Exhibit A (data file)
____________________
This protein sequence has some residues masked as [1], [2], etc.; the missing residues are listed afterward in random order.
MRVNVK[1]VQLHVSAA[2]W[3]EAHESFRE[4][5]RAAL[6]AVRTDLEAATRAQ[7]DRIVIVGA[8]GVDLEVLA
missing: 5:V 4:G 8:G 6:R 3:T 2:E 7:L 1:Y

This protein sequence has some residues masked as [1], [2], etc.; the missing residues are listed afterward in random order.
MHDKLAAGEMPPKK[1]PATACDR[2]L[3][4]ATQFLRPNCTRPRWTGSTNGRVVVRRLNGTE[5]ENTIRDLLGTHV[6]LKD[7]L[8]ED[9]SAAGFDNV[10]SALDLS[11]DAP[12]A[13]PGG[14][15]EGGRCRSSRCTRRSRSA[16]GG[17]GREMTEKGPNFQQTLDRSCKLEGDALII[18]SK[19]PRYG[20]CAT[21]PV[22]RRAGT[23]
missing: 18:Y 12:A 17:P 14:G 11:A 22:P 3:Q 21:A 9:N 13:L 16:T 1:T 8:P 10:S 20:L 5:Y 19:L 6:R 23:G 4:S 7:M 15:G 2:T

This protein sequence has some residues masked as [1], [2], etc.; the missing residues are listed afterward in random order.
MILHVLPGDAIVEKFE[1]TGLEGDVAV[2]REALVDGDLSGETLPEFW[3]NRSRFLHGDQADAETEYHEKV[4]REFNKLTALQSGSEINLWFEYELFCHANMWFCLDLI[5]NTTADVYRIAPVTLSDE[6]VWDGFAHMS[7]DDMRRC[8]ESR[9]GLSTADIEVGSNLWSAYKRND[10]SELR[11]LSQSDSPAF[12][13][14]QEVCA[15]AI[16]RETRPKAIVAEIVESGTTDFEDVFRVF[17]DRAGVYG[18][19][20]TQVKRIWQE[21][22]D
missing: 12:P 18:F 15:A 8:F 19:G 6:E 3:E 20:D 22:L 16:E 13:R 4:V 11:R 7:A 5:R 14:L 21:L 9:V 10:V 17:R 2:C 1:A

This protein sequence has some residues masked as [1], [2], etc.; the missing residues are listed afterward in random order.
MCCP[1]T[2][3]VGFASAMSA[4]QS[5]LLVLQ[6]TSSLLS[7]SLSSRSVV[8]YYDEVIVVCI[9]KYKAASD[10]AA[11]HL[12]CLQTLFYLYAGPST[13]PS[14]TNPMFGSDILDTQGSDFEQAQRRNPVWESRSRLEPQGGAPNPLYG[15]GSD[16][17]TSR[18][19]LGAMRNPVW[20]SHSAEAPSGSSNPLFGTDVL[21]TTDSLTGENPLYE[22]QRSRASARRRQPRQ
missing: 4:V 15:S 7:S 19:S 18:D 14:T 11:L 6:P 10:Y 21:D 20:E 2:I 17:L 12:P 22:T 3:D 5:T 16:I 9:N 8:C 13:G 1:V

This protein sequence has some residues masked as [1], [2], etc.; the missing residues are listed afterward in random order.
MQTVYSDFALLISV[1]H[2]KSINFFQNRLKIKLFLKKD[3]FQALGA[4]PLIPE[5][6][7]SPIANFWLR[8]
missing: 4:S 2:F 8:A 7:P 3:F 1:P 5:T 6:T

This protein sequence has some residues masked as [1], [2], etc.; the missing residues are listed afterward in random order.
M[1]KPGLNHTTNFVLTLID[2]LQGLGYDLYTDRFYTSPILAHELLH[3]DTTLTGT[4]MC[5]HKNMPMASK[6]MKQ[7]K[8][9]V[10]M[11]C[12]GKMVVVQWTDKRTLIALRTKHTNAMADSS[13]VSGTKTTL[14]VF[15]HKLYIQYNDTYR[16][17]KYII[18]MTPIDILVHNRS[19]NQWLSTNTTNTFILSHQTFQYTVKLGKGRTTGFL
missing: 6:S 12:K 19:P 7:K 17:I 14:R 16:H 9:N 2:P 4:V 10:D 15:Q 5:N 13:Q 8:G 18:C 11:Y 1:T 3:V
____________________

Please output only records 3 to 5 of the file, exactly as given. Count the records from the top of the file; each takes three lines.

This protein sequence has some residues masked as [1], [2], etc.; the missing residues are listed afterward in random order.
MILHVLPGDAIVEKFE[1]TGLEGDVAV[2]REALVDGDLSGETLPEFW[3]NRSRFLHGDQADAETEYHEKV[4]REFNKLTALQSGSEINLWFEYELFCHANMWFCLDLI[5]NTTADVYRIAPVTLSDE[6]VWDGFAHMS[7]DDMRRC[8]ESR[9]GLSTADIEVGSNLWSAYKRND[10]SELR[11]LSQSDSPAF[12][13][14]QEVCA[15]AI[16]RETRPKAIVAEIVESGTTDFEDVFRVF[17]DRAGVYG[18][19][20]TQVKRIWQE[21][22]D
missing: 12:P 18:F 15:A 8:F 19:G 6:E 3:E 20:D 22:L 16:E 13:R 4:V 11:R 7:A 5:R 14:L 21:L 9:V 10:V 17:R 2:C 1:A

This protein sequence has some residues masked as [1], [2], etc.; the missing residues are listed afterward in random order.
MCCP[1]T[2][3]VGFASAMSA[4]QS[5]LLVLQ[6]TSSLLS[7]SLSSRSVV[8]YYDEVIVVCI[9]KYKAASD[10]AA[11]HL[12]CLQTLFYLYAGPST[13]PS[14]TNPMFGSDILDTQGSDFEQAQRRNPVWESRSRLEPQGGAPNPLYG[15]GSD[16][17]TSR[18][19]LGAMRNPVW[20]SHSAEAPSGSSNPLFGTDVL[21]TTDSLTGENPLYE[22]QRSRASARRRQPRQ
missing: 4:V 15:S 7:S 19:S 18:D 14:T 11:L 6:P 10:Y 21:D 20:E 2:I 17:L 12:P 22:T 3:D 5:T 16:I 9:N 8:C 13:G 1:V

This protein sequence has some residues masked as [1], [2], etc.; the missing residues are listed afterward in random order.
MQTVYSDFALLISV[1]H[2]KSINFFQNRLKIKLFLKKD[3]FQALGA[4]PLIPE[5][6][7]SPIANFWLR[8]
missing: 4:S 2:F 8:A 7:P 3:F 1:P 5:T 6:T